Train is a great way to travel around France
There are a few simple words and phrases you can learn to make travelling by train in France a pleasure.
French phrases to watch out for
When you are in France, look for signs indicating gare or gare SNCF. SNCF stands for Société Nationale des Chemins de fer français, which is the national corporation for French railways.
For speed, you may want to opt for France’s famous TGV. TGV stands for Train à Grande Vitesse, which means high-speed train. The TGV allows visitors and locals alike to travel between all the major cities in France and Europe. They also offer some couchettes in their wagon-lit (sleeper) for the longer journeys.
You can bien sûr (of course) book your tickets online on their web site (English version).
If you decide to make your train travel arrangements when you are there, look for the i sign (information) in the larger stations to reserver (book) your aller simple (one way) or aller retour (return) journey ticket on the grandes lignes (mainline services). If you need to make une correspondance (a connection), make sure you follow the signs to the right quai (platform).
For local travel on the lignes de banlieue (suburban lines), you can buy your train tickets at le guichet (the ticket counter) or at la billeterie automatique (the ticket machine).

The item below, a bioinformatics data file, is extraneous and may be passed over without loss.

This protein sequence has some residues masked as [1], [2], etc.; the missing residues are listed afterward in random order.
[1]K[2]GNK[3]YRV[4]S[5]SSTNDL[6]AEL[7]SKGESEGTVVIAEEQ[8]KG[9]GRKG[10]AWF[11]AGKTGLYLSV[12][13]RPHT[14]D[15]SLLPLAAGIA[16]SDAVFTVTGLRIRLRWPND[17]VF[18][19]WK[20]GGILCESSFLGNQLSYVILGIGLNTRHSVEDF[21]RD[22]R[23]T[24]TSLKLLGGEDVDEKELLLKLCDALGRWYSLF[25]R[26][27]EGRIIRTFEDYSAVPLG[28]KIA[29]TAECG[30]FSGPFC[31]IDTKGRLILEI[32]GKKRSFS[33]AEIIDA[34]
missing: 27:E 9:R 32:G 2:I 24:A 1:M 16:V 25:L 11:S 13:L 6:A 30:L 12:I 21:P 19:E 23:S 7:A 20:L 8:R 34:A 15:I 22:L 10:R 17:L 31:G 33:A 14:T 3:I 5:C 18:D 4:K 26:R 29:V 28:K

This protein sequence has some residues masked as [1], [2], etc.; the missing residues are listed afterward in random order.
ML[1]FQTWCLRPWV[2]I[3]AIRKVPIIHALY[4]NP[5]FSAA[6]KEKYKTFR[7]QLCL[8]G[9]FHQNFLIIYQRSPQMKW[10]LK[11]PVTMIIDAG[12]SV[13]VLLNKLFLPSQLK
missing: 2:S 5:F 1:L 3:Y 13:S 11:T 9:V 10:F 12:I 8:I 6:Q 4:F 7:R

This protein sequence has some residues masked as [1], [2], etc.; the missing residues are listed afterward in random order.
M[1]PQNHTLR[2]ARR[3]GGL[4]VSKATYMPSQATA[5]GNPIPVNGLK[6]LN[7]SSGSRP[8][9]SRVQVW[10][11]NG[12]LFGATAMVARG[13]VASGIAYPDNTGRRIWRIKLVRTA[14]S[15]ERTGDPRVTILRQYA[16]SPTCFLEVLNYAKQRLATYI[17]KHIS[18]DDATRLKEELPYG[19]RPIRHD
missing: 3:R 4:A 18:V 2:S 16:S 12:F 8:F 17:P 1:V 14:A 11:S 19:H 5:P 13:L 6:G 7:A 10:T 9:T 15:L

Don’t forget to composter votre billet (validate your ticket) on the big orange pillars. I have personally rarely taken the train without getting my ticket checked by the railway inspectors in uniform so make sure you get your ticket stamped after purchase to avoid getting fined!
When you get hungry or thirsty, look out for signs to la buvette or le buffet (refreshments).
In large stations, you can leave your belongings in les consignes automatiques (luggage lockers). If you need help recovering a lost object, go to le bureau des objets trouvés (lost property desk).
Bon voyage en train (have a good trip by train) and happy French Speak-ing!